Written By: Fiona Stockard
OxyContin Addiction Facts and Statistics
OxyContin is old news. By now, everyone’s heard the scare stories of teenagers overdosing, of “pill parties,” and all other sorts of craziness. Behind these overblown stories is a deadly piece of truth, though. OxyContin abuse is very real and very dangerous.
With all this hype around OxyContin, it’s hard to differentiate the true from the false. The media’s portrayal of OxyContin isn’t always accurate. So, what are true OxyContin addiction facts? What are true OxyContin addiction statistics? Let’s find out!
OxyContin Addiction Facts
Find five OxyContin addiction facts below:
• OxyContin is a time-release version of oxycodone, a narcotic painkiller. This means it’s pure oxycodone with no OTC analgesics present. It comes in strengths ranging from ten to eighty milligrams. When users crush the pill, it removes the time-release feature.
• OxyContin’s used for treating moderate to severe chronic pain. It was approved by the FDA in 1995 and introduced to the market in 1996. OxyContin abuse soon sparked our current prescription painkiller epidemic.
• Purdue Pharmaceuticals, the makers of OxyContin, have made a lot of money from this drug. In 2002, OxyContin sales totaled $1.6 billion. By 2008, this number grew to $2.5 billion.
• However, in 2007 Purdue pled guilty to lying to the FDA, doctors, and the public. This was because OxyContin was initially marketed as safe and non-addictive.
• In 2010, Purdue released an “abuse-proof” version of OxyContin. This new formula contained binders that made the pills difficult to crush. It also contained fillers that made the pills turn to a jelly like substance when mixed with water.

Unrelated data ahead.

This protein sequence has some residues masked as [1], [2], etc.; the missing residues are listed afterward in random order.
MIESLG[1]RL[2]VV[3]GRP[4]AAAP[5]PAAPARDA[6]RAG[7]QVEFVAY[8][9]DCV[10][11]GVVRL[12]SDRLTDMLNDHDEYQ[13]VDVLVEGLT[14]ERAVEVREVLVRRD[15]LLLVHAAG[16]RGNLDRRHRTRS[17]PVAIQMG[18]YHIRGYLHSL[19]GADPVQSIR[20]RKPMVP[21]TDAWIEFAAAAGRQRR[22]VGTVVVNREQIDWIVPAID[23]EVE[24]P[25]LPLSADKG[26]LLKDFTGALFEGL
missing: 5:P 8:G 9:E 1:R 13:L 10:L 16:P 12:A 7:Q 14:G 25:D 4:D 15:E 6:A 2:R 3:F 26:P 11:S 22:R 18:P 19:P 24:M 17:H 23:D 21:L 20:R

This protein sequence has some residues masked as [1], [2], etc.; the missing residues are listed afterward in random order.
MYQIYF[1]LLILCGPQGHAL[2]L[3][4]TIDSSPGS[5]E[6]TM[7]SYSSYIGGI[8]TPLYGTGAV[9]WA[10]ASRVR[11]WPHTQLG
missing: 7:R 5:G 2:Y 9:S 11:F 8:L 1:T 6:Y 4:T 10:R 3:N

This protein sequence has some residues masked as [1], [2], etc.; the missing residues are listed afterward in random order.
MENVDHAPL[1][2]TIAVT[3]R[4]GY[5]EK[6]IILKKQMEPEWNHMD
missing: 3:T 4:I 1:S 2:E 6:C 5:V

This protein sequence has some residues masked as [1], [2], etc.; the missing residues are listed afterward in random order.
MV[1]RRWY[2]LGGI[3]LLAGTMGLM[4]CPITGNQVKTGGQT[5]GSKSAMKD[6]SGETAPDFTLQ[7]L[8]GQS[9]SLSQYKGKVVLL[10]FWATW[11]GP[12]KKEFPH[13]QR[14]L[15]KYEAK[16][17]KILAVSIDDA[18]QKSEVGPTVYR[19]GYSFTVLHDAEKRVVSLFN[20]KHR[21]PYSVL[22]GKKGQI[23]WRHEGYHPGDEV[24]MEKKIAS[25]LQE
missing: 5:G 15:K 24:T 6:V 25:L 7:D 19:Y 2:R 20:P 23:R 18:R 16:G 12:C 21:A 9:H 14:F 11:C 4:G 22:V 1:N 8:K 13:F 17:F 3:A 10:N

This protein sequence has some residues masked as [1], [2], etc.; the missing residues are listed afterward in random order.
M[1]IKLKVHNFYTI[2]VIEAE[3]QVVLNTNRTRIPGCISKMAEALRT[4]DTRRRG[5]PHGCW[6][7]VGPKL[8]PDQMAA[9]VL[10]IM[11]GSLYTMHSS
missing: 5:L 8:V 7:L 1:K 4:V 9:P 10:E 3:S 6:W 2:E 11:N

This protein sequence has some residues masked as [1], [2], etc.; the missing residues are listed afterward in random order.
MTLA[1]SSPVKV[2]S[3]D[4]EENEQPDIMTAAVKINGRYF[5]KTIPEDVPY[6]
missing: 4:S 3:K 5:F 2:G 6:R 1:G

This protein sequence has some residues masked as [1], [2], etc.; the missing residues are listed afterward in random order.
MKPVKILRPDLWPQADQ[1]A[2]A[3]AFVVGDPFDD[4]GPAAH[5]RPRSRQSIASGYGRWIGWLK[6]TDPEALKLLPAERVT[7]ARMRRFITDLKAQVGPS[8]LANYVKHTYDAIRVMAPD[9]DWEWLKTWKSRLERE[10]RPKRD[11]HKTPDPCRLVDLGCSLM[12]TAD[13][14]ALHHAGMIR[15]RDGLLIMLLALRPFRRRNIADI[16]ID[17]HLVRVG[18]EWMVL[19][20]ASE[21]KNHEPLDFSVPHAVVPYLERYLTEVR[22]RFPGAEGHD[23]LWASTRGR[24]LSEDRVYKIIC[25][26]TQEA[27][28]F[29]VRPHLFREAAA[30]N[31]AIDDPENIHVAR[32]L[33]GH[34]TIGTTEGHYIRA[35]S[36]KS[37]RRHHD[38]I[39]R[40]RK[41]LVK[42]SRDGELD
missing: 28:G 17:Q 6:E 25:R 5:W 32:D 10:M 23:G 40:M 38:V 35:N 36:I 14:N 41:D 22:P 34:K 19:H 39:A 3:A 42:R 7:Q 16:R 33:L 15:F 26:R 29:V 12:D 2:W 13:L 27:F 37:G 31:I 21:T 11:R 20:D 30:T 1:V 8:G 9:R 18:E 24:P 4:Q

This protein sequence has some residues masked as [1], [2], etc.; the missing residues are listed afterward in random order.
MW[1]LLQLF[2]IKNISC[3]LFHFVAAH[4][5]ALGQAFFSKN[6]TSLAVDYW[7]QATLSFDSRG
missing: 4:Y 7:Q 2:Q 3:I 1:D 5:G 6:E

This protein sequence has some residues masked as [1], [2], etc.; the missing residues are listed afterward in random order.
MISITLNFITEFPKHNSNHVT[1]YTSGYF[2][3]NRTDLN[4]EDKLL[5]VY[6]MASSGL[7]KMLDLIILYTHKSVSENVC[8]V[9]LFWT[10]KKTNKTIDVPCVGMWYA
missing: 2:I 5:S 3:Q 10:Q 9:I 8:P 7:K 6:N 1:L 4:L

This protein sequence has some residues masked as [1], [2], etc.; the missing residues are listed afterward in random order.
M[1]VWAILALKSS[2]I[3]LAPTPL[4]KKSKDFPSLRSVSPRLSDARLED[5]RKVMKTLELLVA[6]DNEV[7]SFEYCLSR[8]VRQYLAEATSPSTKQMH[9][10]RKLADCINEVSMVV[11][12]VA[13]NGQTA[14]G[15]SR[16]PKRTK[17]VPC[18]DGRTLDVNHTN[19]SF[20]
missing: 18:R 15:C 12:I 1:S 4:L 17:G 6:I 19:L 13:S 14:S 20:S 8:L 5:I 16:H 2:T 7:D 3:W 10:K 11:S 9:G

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OxyContin Addiction Statistics
Find five OxyContin addiction statistics below:
• In 2002, almost six million prescriptions were written for OxyContin.
• Also in 2002, OxyContin accounted for nearly 80% of Purdue Pharmaceuticals revenue.
• According to the American Journal of Psychiatry, 5% of heroin addicts abused OxyContin before moving to heroin.
• In 2008, approximately 500,000 people abused OxyContin for the first time.
• OxyContin abuse is thought to account for 1,000 overdoses each year.
What Do These OxyContin Addiction Facts and Statistics Mean For You?
These facts shine some light on the misrepresentation of OxyContin in the media. Simply put, these facts about OxyContin addiction show that OxyContin isn’t the huge problem it once was.
Yes, OxyContin abuse and addiction still occur. There are still tragic stories of teenagers and young adults becoming hooked. However, there’s been a steady decline in OxyContin abuse numbers since the mid-2000’s.
OxyContin is a powerful and dangerous prescription painkiller. However, since the introduction of “abuse-proof” pills in 2010, it’s become harder to use OxyContin to catch a buzz.
To put it another way, these statistics and facts about OxyContin addiction show some hope. Addiction in any form is serious, but the declining number of OxyContin addicts is a sight for sore eyes. Add education and addiction treatment to the mix and we should see less and less Oxy abuse occurring.